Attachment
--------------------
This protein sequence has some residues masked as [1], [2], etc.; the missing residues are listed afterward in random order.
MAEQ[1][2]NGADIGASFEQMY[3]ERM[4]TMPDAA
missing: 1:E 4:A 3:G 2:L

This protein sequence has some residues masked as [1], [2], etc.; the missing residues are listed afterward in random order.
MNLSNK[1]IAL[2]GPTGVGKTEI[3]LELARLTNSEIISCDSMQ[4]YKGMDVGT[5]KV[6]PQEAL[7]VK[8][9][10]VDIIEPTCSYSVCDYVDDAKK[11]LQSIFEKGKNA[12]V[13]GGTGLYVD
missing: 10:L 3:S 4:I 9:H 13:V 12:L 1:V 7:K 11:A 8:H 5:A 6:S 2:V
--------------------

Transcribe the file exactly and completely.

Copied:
This protein sequence has some residues masked as [1], [2], etc.; the missing residues are listed afterward in random order.
MAEQ[1][2]NGADIGASFEQMY[3]ERM[4]TMPDAA
missing: 1:E 4:A 3:G 2:L

This protein sequence has some residues masked as [1], [2], etc.; the missing residues are listed afterward in random order.
MNLSNK[1]IAL[2]GPTGVGKTEI[3]LELARLTNSEIISCDSMQ[4]YKGMDVGT[5]KV[6]PQEAL[7]VK[8][9][10]VDIIEPTCSYSVCDYVDDAKK[11]LQSIFEKGKNA[12]V[13]GGTGLYVD
missing: 10:L 3:S 4:I 9:H 13:V 12:L 1:V 7:K 11:A 8:H 5:A 6:S 2:V